Slava Rubin has announced his resignation as CEO of the second largest rewards-based crowdfunding platform in the world. Rubin co-founded the innovative platform with co-founders Danae Ringelmann and Eric Schell back in 2008. Rubin stated he was “excited to announce that I am promoting [current COO] Dave Mandelbrot to CEO of Indiegogo”. Rubin will remain with the firm and become acting Chief Business Officer.
“As I look back on eight years, I’ve realized that the heart of my work to establish Indiegogo as a trusted funding platform is in building innovative products, creating exciting partnerships, and exploring all kinds of new initiatives. I’ve decided to formalize that role as Indiegogo’s Chief Business Officer, which along with my position on the Board, will allow me to focus full-time on innovation and growth —including our already thriving marketplace business, enterprise crowdfunding, as well as new opportunities like equity crowdfunding, China, and strategic partnerships with retailers and manufacturers. And as we have always done, we’re going to continue changing the finance industry to make sure every idea gets a shot at success,” stated Rubin.
Rubin revealed that Indiegogo has now launched over 600,000 campaigns from 223 different countries. The platform has helped to raise nearly one billion dollars – a significant sum. Indiegogo has expanded its portfolio of services over the past years including In Demand (for ongoing sales), Enterprise and many strategic arrangements with diverse partners. Indiegogo has regularly commented on its interest to shift into equity crowdfunding, most likely under Title III of the JOBS Act. Rumors have indicated Indiegogo has also reviewed Title II and Title IV crowdfunding rules as well.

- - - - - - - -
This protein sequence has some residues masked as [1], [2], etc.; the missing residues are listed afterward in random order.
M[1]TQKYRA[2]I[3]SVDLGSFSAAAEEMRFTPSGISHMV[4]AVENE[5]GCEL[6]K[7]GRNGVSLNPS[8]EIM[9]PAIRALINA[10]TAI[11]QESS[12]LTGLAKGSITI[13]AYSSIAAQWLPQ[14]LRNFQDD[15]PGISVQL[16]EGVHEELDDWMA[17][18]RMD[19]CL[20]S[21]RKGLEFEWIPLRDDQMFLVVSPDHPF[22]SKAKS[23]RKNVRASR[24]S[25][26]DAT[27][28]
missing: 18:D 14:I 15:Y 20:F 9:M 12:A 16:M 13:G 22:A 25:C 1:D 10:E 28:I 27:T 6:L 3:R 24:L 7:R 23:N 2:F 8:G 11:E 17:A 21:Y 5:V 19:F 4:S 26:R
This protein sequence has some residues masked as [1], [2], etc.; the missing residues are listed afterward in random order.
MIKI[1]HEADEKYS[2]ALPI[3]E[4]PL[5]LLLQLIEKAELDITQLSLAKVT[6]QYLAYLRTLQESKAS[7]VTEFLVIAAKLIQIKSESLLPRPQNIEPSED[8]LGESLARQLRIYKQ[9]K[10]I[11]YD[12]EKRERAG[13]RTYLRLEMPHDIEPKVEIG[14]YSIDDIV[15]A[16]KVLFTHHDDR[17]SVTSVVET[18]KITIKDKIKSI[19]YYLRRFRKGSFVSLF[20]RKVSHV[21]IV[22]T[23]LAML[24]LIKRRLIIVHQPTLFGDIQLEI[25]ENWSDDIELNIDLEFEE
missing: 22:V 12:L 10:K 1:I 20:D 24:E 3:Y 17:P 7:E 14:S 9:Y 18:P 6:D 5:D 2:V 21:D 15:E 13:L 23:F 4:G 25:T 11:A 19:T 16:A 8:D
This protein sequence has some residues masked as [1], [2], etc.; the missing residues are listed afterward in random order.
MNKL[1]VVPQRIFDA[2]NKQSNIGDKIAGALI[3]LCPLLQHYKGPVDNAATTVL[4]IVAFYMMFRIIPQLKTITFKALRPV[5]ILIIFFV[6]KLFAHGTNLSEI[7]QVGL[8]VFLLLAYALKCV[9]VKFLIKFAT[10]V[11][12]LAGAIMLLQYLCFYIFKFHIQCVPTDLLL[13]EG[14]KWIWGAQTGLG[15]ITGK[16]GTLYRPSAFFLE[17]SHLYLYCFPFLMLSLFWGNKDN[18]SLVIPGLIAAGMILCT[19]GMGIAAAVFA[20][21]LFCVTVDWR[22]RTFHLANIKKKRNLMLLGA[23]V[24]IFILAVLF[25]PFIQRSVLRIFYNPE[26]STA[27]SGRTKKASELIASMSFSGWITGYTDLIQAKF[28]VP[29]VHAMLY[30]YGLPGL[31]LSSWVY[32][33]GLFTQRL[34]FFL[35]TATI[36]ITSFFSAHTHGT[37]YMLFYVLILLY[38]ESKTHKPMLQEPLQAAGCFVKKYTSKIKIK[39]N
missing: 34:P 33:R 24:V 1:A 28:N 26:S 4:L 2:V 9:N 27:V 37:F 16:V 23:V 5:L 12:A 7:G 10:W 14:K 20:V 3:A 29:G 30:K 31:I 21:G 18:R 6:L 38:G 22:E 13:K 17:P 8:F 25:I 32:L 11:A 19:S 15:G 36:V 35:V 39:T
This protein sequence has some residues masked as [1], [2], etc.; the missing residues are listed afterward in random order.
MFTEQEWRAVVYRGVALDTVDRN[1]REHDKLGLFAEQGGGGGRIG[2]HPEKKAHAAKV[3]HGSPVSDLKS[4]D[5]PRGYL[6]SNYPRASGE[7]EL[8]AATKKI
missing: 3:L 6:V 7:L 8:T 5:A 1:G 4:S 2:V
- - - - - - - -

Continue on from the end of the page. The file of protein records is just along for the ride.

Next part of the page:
Indiegogo’s largest competitor has remained Kickstarter – a platform that has embraced its rewards based roots and determination to help fund creative projects. Kickstarter, while having launched far fewer projects – numbering about 280,000, has raised over twice the amount as Indiegogo. There has been some recent talk about slowing growth within the rewards based crowdfunding industry in general. A push by Indiegogo into investment crowdfunding presents a significant opportunity but represents a dramatic challenge as well – especially if Indiegogo enters the highly-regulated Title III retail crowdfunding space.
The missive by Rubin explaining his changing role may be read here.